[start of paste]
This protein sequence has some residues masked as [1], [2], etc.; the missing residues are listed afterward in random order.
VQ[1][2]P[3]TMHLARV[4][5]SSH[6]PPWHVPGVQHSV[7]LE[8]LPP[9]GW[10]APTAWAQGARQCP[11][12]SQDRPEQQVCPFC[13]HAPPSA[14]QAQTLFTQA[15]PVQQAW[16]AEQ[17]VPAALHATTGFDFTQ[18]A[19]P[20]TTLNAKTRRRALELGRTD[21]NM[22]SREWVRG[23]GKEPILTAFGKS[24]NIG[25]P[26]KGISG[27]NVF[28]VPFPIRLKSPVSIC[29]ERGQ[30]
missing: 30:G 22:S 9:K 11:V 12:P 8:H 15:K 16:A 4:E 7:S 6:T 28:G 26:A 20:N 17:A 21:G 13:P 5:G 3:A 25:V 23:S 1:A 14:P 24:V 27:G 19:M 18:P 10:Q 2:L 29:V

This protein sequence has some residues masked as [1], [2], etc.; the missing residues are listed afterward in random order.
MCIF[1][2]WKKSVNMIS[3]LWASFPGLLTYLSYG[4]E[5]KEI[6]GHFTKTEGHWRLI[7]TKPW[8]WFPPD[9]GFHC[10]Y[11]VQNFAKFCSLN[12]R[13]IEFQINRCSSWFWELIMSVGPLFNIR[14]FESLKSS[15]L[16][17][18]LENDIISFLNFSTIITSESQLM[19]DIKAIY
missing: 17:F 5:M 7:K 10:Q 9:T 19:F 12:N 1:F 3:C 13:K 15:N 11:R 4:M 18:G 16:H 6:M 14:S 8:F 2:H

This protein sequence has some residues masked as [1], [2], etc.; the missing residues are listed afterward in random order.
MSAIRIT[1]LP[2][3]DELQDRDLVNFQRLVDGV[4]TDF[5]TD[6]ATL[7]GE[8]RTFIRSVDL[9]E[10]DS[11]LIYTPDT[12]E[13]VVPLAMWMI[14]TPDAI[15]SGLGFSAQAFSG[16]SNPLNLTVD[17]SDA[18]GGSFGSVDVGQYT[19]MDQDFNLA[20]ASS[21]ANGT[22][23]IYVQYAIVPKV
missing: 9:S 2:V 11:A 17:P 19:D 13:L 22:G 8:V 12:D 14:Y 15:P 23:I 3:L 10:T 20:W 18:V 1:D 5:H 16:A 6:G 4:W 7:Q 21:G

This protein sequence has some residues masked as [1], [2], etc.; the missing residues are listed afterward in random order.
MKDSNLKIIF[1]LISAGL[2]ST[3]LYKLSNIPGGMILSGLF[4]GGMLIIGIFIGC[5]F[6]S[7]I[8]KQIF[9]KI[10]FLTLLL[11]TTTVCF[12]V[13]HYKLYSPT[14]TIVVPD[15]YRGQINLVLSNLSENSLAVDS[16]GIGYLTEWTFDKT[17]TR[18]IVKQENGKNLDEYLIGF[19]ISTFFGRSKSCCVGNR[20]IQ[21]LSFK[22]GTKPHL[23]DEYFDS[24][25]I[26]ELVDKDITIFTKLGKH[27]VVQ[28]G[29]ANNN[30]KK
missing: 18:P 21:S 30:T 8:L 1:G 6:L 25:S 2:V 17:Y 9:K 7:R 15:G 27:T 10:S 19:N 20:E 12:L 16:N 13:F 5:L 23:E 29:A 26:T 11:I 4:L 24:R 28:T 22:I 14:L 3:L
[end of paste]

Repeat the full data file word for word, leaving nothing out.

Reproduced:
This protein sequence has some residues masked as [1], [2], etc.; the missing residues are listed afterward in random order.
VQ[1][2]P[3]TMHLARV[4][5]SSH[6]PPWHVPGVQHSV[7]LE[8]LPP[9]GW[10]APTAWAQGARQCP[11][12]SQDRPEQQVCPFC[13]HAPPSA[14]QAQTLFTQA[15]PVQQAW[16]AEQ[17]VPAALHATTGFDFTQ[18]A[19]P[20]TTLNAKTRRRALELGRTD[21]NM[22]SREWVRG[23]GKEPILTAFGKS[24]NIG[25]P[26]KGISG[27]NVF[28]VPFPIRLKSPVSIC[29]ERGQ[30]
missing: 30:G 22:S 9:K 11:V 12:P 8:H 15:K 16:A 4:E 7:S 6:T 28:G 26:A 20:N 17:A 21:G 13:P 5:G 3:A 25:V 23:S 1:A 14:P 24:V 27:G 19:M 18:P 10:Q 2:L 29:V

This protein sequence has some residues masked as [1], [2], etc.; the missing residues are listed afterward in random order.
MCIF[1][2]WKKSVNMIS[3]LWASFPGLLTYLSYG[4]E[5]KEI[6]GHFTKTEGHWRLI[7]TKPW[8]WFPPD[9]GFHC[10]Y[11]VQNFAKFCSLN[12]R[13]IEFQINRCSSWFWELIMSVGPLFNIR[14]FESLKSS[15]L[16][17][18]LENDIISFLNFSTIITSESQLM[19]DIKAIY
missing: 17:F 5:M 7:K 10:Q 9:T 19:F 12:N 1:F 3:C 13:K 15:N 11:R 4:M 18:G 16:H 6:M 14:S 8:F 2:H

This protein sequence has some residues masked as [1], [2], etc.; the missing residues are listed afterward in random order.
MSAIRIT[1]LP[2][3]DELQDRDLVNFQRLVDGV[4]TDF[5]TD[6]ATL[7]GE[8]RTFIRSVDL[9]E[10]DS[11]LIYTPDT[12]E[13]VVPLAMWMI[14]TPDAI[15]SGLGFSAQAFSG[16]SNPLNLTVD[17]SDA[18]GGSFGSVDVGQYT[19]MDQDFNLA[20]ASS[21]ANGT[22][23]IYVQYAIVPKV
missing: 9:S 2:V 11:A 17:P 19:D 13:L 22:G 8:V 12:D 14:Y 15:P 23:I 3:L 10:T 20:W 18:V 1:D 5:H 16:A 6:G 4:W 7:Q 21:G

This protein sequence has some residues masked as [1], [2], etc.; the missing residues are listed afterward in random order.
MKDSNLKIIF[1]LISAGL[2]ST[3]LYKLSNIPGGMILSGLF[4]GGMLIIGIFIGC[5]F[6]S[7]I[8]KQIF[9]KI[10]FLTLLL[11]TTTVCF[12]V[13]HYKLYSPT[14]TIVVPD[15]YRGQINLVLSNLSENSLAVDS[16]GIGYLTEWTFDKT[17]TR[18]IVKQENGKNLDEYLIGF[19]ISTFFGRSKSCCVGNR[20]IQ[21]LSFK[22]GTKPHL[23]DEYFDS[24][25]I[26]ELVDKDITIFTKLGKH[27]VVQ[28]G[29]ANNN[30]KK
missing: 18:P 21:S 30:T 8:L 1:G 6:L 25:S 2:V 17:Y 9:K 7:R 15:G 27:T 10:S 19:N 20:E 12:L 16:N 13:F 5:L 23:E 29:A 26:T 11:I 4:L 24:R 28:T 22:I 14:L 3:L